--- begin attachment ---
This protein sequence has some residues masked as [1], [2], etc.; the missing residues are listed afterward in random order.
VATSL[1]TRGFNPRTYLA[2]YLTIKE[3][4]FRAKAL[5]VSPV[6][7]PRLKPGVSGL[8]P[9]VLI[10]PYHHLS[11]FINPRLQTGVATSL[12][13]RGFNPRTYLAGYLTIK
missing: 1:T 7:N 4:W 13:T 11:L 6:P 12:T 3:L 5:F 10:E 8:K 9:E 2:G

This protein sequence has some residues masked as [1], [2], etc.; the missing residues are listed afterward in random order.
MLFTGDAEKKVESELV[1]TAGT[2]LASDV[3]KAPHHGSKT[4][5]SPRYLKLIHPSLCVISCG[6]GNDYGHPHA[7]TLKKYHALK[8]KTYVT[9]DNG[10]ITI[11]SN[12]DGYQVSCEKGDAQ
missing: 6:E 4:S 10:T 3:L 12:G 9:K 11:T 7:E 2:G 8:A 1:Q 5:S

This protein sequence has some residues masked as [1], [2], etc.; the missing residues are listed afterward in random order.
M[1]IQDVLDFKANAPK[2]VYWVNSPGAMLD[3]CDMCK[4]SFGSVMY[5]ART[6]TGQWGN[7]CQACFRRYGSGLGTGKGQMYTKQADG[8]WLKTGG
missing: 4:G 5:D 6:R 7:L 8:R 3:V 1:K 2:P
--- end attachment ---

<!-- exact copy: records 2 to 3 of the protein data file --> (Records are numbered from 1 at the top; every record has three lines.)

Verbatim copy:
This protein sequence has some residues masked as [1], [2], etc.; the missing residues are listed afterward in random order.
MLFTGDAEKKVESELV[1]TAGT[2]LASDV[3]KAPHHGSKT[4][5]SPRYLKLIHPSLCVISCG[6]GNDYGHPHA[7]TLKKYHALK[8]KTYVT[9]DNG[10]ITI[11]SN[12]DGYQVSCEKGDAQ
missing: 6:E 4:S 10:T 3:L 12:G 9:K 11:T 7:E 2:G 8:A 1:Q 5:S

This protein sequence has some residues masked as [1], [2], etc.; the missing residues are listed afterward in random order.
M[1]IQDVLDFKANAPK[2]VYWVNSPGAMLD[3]CDMCK[4]SFGSVMY[5]ART[6]TGQWGN[7]CQACFRRYGSGLGTGKGQMYTKQADG[8]WLKTGG
missing: 4:G 5:D 6:R 7:L 8:R 3:V 1:K 2:P